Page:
Medical marijuana could help fight opioid crisis in the Valley
After both the House of Delegates and the Senate passed a bill allowing doctors to decide which patients should be prescribed medical marijuana, treatment centers around the Commonwealth are looking forward to how the bill might impact the opioid crisis.
Karen Simonsen, head nurse at the Staunton Treatment Center, said THC-A oil is a much safer way to treat chronic pain than opioids and the oil can even be used to wean people off of their opioid addictions.
Simonsen said when doctors have the option to prescribe THC-A oil, opioid prescriptions decrease, along with rates of opioid addiction and opioid overdoses.
Simonsen said that treatment centers have been hoping for legislation like this for years.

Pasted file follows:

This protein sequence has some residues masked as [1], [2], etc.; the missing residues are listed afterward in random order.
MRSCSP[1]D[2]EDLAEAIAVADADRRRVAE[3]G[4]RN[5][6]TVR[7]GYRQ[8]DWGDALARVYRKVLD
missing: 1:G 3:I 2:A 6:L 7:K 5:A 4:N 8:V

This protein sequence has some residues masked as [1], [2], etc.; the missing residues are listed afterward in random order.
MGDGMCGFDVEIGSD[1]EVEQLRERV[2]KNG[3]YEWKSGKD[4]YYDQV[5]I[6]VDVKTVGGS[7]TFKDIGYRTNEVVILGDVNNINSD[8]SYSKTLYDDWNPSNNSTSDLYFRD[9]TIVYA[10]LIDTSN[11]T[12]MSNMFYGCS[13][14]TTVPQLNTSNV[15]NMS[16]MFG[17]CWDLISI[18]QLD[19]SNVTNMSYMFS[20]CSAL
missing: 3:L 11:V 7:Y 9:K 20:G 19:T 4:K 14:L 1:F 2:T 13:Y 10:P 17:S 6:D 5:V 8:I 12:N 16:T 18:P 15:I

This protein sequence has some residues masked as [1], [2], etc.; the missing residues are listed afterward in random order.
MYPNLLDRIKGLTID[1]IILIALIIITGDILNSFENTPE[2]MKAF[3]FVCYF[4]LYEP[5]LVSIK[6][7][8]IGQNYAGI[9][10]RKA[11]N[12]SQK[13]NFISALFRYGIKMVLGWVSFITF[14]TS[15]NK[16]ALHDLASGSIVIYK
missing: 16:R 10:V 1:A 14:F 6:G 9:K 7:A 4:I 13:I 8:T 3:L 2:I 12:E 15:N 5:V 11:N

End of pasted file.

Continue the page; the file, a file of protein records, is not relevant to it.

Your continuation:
"I think most of the medication assisted treatment centers, and even some of the abstinence based treatment centers, all across America are sort of celebrating that this could happen and actually save lives and help some people," said Simonsen.
By prescribing THC-A oil, Simonsen said patients have higher success rates as they try to recover. She said she was excited to hear about the bill's passing because she believes it will reduce the number of opioid related deaths in the area.
"There's just an abundance of studies that show if we're going to be able to prescribe marijuana under medical supervision, we're likely going to reduce the opioid overdose death rate," said Simonsen.
In order to be signed into law, the bill will now head to Governor Ralph Northam for the final approval.